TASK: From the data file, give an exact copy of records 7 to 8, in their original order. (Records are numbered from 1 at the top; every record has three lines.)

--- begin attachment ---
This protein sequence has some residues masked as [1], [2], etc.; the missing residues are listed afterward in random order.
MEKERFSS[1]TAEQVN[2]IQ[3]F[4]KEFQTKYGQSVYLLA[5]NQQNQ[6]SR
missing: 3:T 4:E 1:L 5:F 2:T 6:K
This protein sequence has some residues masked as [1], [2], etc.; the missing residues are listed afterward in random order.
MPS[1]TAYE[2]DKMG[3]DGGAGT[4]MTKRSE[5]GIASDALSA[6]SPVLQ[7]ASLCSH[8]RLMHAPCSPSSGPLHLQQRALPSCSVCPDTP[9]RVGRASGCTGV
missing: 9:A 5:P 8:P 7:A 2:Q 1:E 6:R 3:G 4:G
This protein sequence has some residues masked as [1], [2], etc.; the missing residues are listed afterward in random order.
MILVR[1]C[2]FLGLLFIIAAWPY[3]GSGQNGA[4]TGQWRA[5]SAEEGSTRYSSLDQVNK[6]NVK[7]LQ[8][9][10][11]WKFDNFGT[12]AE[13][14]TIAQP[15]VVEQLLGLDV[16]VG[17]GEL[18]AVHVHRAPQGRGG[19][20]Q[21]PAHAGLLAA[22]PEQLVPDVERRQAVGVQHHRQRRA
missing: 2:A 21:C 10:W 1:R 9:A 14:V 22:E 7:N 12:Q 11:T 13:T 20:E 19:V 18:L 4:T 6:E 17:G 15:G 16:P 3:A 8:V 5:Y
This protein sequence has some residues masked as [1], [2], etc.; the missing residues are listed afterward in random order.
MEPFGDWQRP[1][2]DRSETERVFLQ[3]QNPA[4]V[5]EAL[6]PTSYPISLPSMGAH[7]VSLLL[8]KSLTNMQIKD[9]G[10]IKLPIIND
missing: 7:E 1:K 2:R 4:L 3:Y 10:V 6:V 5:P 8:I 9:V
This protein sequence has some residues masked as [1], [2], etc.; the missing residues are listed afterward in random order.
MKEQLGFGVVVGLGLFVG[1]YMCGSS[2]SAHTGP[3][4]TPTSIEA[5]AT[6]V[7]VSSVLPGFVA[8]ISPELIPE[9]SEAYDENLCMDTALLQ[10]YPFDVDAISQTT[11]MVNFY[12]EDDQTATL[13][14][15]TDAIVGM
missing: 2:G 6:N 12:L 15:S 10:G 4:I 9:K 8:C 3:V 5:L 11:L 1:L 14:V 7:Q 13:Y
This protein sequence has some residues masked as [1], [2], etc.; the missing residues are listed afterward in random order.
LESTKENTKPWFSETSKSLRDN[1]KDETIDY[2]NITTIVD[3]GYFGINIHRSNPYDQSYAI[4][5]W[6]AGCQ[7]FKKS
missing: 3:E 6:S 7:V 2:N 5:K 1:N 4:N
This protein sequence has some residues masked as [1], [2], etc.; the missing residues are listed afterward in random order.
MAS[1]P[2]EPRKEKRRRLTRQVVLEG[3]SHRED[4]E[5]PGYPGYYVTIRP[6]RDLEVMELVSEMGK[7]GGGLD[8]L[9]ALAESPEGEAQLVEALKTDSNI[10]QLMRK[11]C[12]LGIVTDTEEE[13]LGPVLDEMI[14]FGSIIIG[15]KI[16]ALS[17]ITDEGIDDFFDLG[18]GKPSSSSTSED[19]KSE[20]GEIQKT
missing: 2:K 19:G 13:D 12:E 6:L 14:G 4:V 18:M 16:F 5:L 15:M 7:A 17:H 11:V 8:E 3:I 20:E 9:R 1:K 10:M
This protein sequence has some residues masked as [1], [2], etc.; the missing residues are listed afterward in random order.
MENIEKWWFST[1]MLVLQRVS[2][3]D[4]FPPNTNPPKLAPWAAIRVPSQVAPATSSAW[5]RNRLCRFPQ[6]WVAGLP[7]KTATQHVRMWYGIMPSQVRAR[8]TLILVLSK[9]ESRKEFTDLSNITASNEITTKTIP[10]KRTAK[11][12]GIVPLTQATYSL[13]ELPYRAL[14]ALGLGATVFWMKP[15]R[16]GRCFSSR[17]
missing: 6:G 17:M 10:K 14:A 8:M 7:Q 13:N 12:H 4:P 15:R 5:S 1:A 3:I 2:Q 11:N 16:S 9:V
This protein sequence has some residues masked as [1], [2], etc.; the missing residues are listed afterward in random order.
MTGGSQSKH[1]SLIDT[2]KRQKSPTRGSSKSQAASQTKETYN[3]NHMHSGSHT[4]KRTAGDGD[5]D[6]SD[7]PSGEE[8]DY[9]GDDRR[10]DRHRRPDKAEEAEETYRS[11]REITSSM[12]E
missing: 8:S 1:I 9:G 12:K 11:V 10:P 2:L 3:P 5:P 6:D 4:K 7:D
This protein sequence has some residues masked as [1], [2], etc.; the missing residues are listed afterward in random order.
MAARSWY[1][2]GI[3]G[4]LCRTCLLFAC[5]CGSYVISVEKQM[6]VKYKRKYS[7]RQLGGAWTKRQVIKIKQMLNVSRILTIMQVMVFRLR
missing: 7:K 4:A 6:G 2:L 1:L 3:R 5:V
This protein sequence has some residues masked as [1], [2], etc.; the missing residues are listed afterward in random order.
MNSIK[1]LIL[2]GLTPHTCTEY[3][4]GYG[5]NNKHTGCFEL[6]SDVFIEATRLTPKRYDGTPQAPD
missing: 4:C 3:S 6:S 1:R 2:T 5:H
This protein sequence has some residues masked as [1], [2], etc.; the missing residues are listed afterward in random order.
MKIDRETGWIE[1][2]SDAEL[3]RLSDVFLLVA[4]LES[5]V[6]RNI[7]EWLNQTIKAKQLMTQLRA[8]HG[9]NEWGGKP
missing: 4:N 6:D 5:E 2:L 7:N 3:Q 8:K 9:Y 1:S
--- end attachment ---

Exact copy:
This protein sequence has some residues masked as [1], [2], etc.; the missing residues are listed afterward in random order.
MAS[1]P[2]EPRKEKRRRLTRQVVLEG[3]SHRED[4]E[5]PGYPGYYVTIRP[6]RDLEVMELVSEMGK[7]GGGLD[8]L[9]ALAESPEGEAQLVEALKTDSNI[10]QLMRK[11]C[12]LGIVTDTEEE[13]LGPVLDEMI[14]FGSIIIG[15]KI[16]ALS[17]ITDEGIDDFFDLG[18]GKPSSSSTSED[19]KSE[20]GEIQKT
missing: 2:K 19:G 13:D 12:E 6:L 14:G 4:V 18:M 16:F 5:L 15:M 7:A 17:H 11:V 8:E 3:I 20:E 9:R 1:K 10:M
This protein sequence has some residues masked as [1], [2], etc.; the missing residues are listed afterward in random order.
MENIEKWWFST[1]MLVLQRVS[2][3]D[4]FPPNTNPPKLAPWAAIRVPSQVAPATSSAW[5]RNRLCRFPQ[6]WVAGLP[7]KTATQHVRMWYGIMPSQVRAR[8]TLILVLSK[9]ESRKEFTDLSNITASNEITTKTIP[10]KRTAK[11][12]GIVPLTQATYSL[13]ELPYRAL[14]ALGLGATVFWMKP[15]R[16]GRCFSSR[17]
missing: 6:G 17:M 10:K 14:A 8:M 7:Q 13:N 12:H 4:P 15:R 5:S 1:A 3:I 2:Q 11:N 16:S 9:V